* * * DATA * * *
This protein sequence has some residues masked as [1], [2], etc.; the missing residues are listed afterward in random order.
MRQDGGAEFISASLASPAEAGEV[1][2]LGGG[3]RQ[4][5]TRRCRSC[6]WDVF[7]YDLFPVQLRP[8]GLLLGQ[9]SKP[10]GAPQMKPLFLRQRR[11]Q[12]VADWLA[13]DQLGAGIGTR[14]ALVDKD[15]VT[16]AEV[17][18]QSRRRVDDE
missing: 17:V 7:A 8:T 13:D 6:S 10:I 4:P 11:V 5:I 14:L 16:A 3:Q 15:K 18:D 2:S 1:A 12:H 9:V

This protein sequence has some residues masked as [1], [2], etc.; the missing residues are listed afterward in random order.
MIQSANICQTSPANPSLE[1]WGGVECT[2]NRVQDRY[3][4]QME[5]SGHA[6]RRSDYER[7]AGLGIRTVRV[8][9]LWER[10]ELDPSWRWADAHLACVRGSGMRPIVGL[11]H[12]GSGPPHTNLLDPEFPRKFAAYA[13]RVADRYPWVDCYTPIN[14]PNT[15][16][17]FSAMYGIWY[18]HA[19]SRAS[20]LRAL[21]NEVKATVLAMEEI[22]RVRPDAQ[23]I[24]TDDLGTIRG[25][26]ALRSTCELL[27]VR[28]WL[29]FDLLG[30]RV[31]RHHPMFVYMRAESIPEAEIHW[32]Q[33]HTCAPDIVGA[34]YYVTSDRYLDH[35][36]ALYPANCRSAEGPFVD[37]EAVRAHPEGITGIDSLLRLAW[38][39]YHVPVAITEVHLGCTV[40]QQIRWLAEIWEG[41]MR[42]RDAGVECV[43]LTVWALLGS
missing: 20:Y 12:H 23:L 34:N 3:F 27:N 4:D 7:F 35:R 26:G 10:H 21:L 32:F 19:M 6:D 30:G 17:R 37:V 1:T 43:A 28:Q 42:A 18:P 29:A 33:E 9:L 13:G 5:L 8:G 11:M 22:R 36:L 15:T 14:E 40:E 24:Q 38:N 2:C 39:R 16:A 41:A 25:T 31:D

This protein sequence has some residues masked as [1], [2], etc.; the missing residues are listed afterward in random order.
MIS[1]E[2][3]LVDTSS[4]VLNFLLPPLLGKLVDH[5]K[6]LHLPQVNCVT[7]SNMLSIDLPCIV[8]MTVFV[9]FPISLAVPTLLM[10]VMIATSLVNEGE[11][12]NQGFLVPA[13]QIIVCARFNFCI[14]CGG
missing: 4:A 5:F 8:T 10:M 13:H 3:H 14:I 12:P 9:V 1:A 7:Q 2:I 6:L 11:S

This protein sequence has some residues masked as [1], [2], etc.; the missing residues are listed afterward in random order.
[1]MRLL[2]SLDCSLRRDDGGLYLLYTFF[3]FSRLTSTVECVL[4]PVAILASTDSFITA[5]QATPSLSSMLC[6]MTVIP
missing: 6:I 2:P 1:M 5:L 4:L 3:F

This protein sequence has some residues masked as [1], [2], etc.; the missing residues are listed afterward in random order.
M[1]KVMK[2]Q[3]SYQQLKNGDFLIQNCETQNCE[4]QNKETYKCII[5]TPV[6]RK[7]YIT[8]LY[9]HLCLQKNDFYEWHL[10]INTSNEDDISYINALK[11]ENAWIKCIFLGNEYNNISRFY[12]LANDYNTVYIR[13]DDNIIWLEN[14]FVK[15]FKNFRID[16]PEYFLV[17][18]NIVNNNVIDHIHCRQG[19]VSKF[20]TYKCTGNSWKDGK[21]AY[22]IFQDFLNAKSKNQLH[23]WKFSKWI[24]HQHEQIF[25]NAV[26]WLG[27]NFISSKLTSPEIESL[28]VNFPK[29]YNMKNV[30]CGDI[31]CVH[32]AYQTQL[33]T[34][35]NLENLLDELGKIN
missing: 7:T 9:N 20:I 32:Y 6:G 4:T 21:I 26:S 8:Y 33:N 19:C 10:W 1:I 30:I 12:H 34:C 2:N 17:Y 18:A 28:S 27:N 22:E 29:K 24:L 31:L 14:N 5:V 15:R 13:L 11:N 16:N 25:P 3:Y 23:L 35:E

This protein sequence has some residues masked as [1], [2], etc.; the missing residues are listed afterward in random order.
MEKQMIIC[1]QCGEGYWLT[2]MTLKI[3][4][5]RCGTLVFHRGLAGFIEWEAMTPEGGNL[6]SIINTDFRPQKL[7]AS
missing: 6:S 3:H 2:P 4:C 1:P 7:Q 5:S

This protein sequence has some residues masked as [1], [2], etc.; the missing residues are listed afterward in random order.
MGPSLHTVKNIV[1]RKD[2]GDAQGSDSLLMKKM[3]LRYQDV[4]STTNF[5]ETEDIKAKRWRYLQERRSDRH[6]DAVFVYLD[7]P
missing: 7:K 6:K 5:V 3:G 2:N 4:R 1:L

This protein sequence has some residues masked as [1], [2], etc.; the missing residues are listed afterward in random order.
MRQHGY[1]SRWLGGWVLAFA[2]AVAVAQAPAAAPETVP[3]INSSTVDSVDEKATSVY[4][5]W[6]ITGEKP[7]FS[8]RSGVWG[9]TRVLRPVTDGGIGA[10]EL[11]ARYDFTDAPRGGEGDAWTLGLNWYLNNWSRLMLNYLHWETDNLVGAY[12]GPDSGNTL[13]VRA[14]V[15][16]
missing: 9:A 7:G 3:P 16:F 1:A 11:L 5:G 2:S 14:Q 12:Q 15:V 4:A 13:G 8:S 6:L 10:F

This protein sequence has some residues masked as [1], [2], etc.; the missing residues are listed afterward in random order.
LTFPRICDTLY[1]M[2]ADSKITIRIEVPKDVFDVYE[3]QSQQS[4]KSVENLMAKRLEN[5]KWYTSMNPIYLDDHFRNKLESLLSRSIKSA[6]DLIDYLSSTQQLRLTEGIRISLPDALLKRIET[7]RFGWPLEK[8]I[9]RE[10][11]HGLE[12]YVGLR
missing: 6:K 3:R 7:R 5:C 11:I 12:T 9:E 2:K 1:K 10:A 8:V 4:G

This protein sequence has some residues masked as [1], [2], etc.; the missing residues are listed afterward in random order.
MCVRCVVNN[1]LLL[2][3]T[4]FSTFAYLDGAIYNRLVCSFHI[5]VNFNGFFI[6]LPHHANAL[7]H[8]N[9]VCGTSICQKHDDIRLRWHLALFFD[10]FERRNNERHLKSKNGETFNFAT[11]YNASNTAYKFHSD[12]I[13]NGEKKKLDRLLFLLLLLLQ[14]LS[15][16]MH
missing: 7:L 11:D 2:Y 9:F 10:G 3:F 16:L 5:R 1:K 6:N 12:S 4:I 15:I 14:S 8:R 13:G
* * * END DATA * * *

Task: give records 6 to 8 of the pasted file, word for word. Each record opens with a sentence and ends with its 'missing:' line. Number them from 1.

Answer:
This protein sequence has some residues masked as [1], [2], etc.; the missing residues are listed afterward in random order.
MEKQMIIC[1]QCGEGYWLT[2]MTLKI[3][4][5]RCGTLVFHRGLAGFIEWEAMTPEGGNL[6]SIINTDFRPQKL[7]AS
missing: 6:S 3:H 2:P 4:C 1:P 7:Q 5:S

This protein sequence has some residues masked as [1], [2], etc.; the missing residues are listed afterward in random order.
MGPSLHTVKNIV[1]RKD[2]GDAQGSDSLLMKKM[3]LRYQDV[4]STTNF[5]ETEDIKAKRWRYLQERRSDRH[6]DAVFVYLD[7]P
missing: 7:K 6:K 5:V 3:G 2:N 4:R 1:L

This protein sequence has some residues masked as [1], [2], etc.; the missing residues are listed afterward in random order.
MRQHGY[1]SRWLGGWVLAFA[2]AVAVAQAPAAAPETVP[3]INSSTVDSVDEKATSVY[4][5]W[6]ITGEKP[7]FS[8]RSGVWG[9]TRVLRPVTDGGIGA[10]EL[11]ARYDFTDAPRGGEGDAWTLGLNWYLNNWSRLMLNYLHWETDNLVGAY[12]GPDSGNTL[13]VRA[14]V[15][16]
missing: 9:A 7:G 3:P 16:F 1:A 11:L 5:G 2:S 14:Q 12:Q 15:V 4:A 13:G 8:S 6:L 10:F